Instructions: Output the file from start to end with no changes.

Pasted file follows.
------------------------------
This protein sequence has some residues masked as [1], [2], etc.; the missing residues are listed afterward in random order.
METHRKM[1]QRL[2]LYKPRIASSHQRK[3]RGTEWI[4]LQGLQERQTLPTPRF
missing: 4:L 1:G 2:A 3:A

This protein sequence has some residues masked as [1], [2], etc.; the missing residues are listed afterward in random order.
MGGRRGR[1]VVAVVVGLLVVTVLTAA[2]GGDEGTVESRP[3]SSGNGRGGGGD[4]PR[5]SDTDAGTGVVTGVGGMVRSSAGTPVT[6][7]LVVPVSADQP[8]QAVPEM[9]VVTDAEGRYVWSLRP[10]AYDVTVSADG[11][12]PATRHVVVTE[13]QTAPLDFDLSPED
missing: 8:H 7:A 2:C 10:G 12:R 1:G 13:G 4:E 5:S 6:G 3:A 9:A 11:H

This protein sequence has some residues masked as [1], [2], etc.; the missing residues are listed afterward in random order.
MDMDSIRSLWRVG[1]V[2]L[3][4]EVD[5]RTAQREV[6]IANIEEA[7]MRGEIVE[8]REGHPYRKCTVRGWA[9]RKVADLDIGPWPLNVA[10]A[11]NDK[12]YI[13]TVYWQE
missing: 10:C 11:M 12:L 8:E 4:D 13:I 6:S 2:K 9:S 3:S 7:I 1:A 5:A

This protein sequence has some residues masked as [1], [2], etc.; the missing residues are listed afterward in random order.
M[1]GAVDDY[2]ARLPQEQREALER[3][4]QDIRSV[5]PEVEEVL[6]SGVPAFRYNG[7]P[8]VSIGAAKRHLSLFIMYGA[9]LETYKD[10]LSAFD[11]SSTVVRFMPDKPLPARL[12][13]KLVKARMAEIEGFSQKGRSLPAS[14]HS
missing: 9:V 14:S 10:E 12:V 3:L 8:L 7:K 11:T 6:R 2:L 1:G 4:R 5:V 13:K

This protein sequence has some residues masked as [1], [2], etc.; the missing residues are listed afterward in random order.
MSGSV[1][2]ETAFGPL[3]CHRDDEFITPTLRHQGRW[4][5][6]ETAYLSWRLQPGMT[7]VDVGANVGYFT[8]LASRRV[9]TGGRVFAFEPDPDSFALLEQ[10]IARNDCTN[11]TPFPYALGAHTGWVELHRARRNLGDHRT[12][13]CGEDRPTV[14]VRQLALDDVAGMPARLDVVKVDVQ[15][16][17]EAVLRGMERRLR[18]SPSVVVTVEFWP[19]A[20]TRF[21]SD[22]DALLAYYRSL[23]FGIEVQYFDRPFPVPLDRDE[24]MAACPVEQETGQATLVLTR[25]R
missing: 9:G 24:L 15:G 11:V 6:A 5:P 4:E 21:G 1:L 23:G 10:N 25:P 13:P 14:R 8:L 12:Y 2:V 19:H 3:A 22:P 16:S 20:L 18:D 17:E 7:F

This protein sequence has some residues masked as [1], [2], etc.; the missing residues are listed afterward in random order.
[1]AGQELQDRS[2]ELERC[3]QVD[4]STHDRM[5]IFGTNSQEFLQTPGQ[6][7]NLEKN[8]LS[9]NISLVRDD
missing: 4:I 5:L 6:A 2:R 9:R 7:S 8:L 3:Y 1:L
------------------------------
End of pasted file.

This protein sequence has some residues masked as [1], [2], etc.; the missing residues are listed afterward in random order.
METHRKM[1]QRL[2]LYKPRIASSHQRK[3]RGTEWI[4]LQGLQERQTLPTPRF
missing: 4:L 1:G 2:A 3:A

This protein sequence has some residues masked as [1], [2], etc.; the missing residues are listed afterward in random order.
MGGRRGR[1]VVAVVVGLLVVTVLTAA[2]GGDEGTVESRP[3]SSGNGRGGGGD[4]PR[5]SDTDAGTGVVTGVGGMVRSSAGTPVT[6][7]LVVPVSADQP[8]QAVPEM[9]VVTDAEGRYVWSLRP[10]AYDVTVSADG[11][12]PATRHVVVTE[13]QTAPLDFDLSPED
missing: 8:H 7:A 2:C 10:G 12:R 1:G 13:G 4:E 5:S 6:G 3:A 9:A 11:H

This protein sequence has some residues masked as [1], [2], etc.; the missing residues are listed afterward in random order.
MDMDSIRSLWRVG[1]V[2]L[3][4]EVD[5]RTAQREV[6]IANIEEA[7]MRGEIVE[8]REGHPYRKCTVRGWA[9]RKVADLDIGPWPLNVA[10]A[11]NDK[12]YI[13]TVYWQE
missing: 10:C 11:M 12:L 8:E 4:D 13:I 6:S 2:K 9:S 3:S 7:I 1:A 5:A

This protein sequence has some residues masked as [1], [2], etc.; the missing residues are listed afterward in random order.
M[1]GAVDDY[2]ARLPQEQREALER[3][4]QDIRSV[5]PEVEEVL[6]SGVPAFRYNG[7]P[8]VSIGAAKRHLSLFIMYGA[9]LETYKD[10]LSAFD[11]SSTVVRFMPDKPLPARL[12][13]KLVKARMAEIEGFSQKGRSLPAS[14]HS
missing: 9:V 14:S 10:E 12:V 3:L 8:L 7:K 11:T 6:R 2:L 1:G 4:R 5:V 13:K

This protein sequence has some residues masked as [1], [2], etc.; the missing residues are listed afterward in random order.
MSGSV[1][2]ETAFGPL[3]CHRDDEFITPTLRHQGRW[4][5][6]ETAYLSWRLQPGMT[7]VDVGANVGYFT[8]LASRRV[9]TGGRVFAFEPDPDSFALLEQ[10]IARNDCTN[11]TPFPYALGAHTGWVELHRARRNLGDHRT[12][13]CGEDRPTV[14]VRQLALDDVAGMPARLDVVKVDVQ[15][16][17]EAVLRGMERRLR[18]SPSVVVTVEFWP[19]A[20]TRF[21]SD[22]DALLAYYRSL[23]FGIEVQYFDRPFPVPLDRDE[24]MAACPVEQETGQATLVLTR[25]R
missing: 9:G 24:L 15:G 11:V 6:A 5:P 4:E 21:G 1:L 23:G 10:N 25:P 13:P 14:R 8:L 12:Y 2:V 19:H 3:A 22:P 16:S 20:L 18:D 17:E 7:F

This protein sequence has some residues masked as [1], [2], etc.; the missing residues are listed afterward in random order.
[1]AGQELQDRS[2]ELERC[3]QVD[4]STHDRM[5]IFGTNSQEFLQTPGQ[6][7]NLEKN[8]LS[9]NISLVRDD
missing: 4:I 5:L 6:A 2:R 9:R 7:S 8:L 3:Y 1:L